How brand values helped me build a £20m business
Having scaled rapidly, Loaf founder Charlie Marshall details the initiatives he uses to keep his furniture firm on track including Dickiepedia and Mobbles
Name: Charlie Marshall
Started in: December 2008 ( re-branded from The Sleep Room in 2012)
Company description: Laid-back furniture and squishy stuff
Describe your start-up barrier?
We’ve recently made the transition from a small-sized business to a medium one. The challenge has been to work out how to remain true to our brand values and define our company culture.
Our shared ethos is very clear now and impacts all facets of the business including the happiness of our team, how we design our products and how we relate to our customers.
What steps did you take to maintain your brand values through fast-growth?
- Involved everyone. The first thing we did was to get as many people as possible in the company involved. We sat all of our heads of departments around the table to create what we call our Loafers Guide. It’s our company tome that outlines our approach to absolutely everything to do with employment.
- Invested in training. We invested in training and employed a Head of Schooling especially for the job. We developed our Degree in Loafing that all employees have to take – it’s a training tool that gets everyone up to speed on how the business works, what our brand values are, what’s special about our products and how we treat our customers.
- Communicated regularly. With over 65 employees it’s important that we’re all communicating with each other regularly. To make this easier we set up an intranet called Dickiepedia (Dickie is the name of the little yellow bird on our logo and mascot). We share important stuff that’s happening, who’s saying what on social media and talk about lots of other things going on in the company.
- Met up bi-monthly. We decided to hold a bi-monthly get-together called a ‘Mobble’. It’s held after office hours and gives the opportunity for us to come together to share and celebrate our successes and hear what everyone’s up to – and we have a good time doing it. I feel proud to see all of these amazing people under one roof, with a team double the size of what it was a year ago. The great atmosphere at the Mobbles is a marker that everything within the company is synching well and that our whole loafing ethos is running throughout the business.
- Defined core values. We defined our Cor! Values aka core values. Number one on the list is that we do anything to make our customers go “Cor”! We started with 40 values and whittled the final list down to nine – keeping it short, memorable and manageable. They are our bedrock which we follow and use to help make all our decisions. They also help us to hire the right kinds of people.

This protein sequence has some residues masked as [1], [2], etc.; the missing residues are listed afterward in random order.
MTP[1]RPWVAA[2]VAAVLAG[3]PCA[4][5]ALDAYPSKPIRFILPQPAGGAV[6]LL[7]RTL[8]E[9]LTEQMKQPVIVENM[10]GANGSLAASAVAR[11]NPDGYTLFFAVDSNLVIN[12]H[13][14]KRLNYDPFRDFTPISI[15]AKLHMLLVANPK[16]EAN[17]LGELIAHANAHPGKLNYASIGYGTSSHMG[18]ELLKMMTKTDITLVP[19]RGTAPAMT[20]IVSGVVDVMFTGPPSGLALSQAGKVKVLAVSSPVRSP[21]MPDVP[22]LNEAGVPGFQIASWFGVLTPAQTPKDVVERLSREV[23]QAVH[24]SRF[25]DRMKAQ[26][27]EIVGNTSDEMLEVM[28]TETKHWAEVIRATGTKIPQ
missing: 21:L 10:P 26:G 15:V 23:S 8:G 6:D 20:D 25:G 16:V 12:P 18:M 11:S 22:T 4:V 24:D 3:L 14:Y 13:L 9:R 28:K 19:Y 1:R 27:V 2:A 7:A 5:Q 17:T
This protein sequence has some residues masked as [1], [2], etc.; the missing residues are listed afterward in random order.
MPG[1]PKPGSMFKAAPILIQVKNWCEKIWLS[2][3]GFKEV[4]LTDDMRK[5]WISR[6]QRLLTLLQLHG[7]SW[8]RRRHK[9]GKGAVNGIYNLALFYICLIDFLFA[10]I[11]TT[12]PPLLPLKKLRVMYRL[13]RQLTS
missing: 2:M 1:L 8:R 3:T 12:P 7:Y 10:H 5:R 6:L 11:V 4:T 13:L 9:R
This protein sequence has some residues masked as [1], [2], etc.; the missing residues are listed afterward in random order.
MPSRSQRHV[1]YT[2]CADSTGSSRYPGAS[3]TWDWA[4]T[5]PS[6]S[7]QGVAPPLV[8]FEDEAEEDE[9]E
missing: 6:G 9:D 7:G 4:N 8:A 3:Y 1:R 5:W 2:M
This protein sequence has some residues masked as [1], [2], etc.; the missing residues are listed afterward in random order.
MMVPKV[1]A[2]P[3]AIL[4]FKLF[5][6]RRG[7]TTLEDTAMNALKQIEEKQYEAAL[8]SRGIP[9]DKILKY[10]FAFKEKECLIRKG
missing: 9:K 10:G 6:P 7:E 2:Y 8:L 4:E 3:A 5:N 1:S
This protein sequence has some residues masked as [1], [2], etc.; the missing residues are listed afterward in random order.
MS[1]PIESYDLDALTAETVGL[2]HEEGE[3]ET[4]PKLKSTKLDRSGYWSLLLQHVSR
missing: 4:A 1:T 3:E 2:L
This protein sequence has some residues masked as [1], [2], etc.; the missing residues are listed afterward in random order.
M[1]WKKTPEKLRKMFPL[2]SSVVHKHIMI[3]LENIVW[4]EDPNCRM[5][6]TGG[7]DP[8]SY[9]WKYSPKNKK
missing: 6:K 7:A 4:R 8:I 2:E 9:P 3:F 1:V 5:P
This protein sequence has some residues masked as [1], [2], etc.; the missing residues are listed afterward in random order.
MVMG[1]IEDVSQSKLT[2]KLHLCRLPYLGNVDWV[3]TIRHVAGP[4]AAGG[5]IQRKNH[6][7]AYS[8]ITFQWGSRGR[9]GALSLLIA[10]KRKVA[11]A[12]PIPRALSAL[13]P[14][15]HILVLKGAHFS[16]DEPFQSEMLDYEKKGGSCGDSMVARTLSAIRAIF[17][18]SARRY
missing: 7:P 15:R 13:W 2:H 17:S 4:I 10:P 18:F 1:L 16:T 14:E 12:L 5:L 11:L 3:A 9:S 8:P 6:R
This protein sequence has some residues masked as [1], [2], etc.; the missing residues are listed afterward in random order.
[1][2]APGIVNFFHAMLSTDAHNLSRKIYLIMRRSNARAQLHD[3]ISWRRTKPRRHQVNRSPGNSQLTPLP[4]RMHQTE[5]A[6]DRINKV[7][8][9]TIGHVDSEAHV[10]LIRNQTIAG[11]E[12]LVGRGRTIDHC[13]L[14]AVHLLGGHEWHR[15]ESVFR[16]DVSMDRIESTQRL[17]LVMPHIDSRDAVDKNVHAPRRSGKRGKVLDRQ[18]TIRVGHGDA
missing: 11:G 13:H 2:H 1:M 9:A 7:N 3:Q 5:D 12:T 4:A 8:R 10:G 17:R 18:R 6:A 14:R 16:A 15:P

What was the outcome?
Our staff are happier, have a clearer idea of where the business is going and understand how they fit into that vision. And we also hire better as a result of having a very clear ethos.
Having already experienced and found solutions to these growing pains we’ve created a solid foundation for our next phase of growth. We’re launching our first physical retail space this autumn in London and the launch will be much, much easier now that we have a clear structure for recruiting people to pass on the ‘magic’ to our precious customers.
What three questions should other businesses ask themselves when dealing with “growing pains”?
1. What is it you’re trying to achieve as a business? Defining your overall mission statement is the hard part. It’s very helpful to write it down in one single sentence and in the long run it will enable you to focus.
2. What are your brand’s core values? Once they’re in place, live by them and there should be no compromise in any shape or form.
3. What are the actual problems that you think you’re facing as a small or medium- sized business? Once you have a clear idea of what these are you can then tackle them using your codified set of guidelines.
What one piece of advice should entrepreneurs take on board?
Once you’ve done all of the above it’s only worthwhile if you are 110% committed. There’s absolutely no point in having a core value if you don’t uphold it.
Is there anything you would do differently?
I’ve made lots of mistakes but at the time I thought I was doing the right thing. I tried to push the business forward when we didn’t have the right people on board yet. I’ve learnt to invest in people before we’ve needed them and also to hire people better than myself.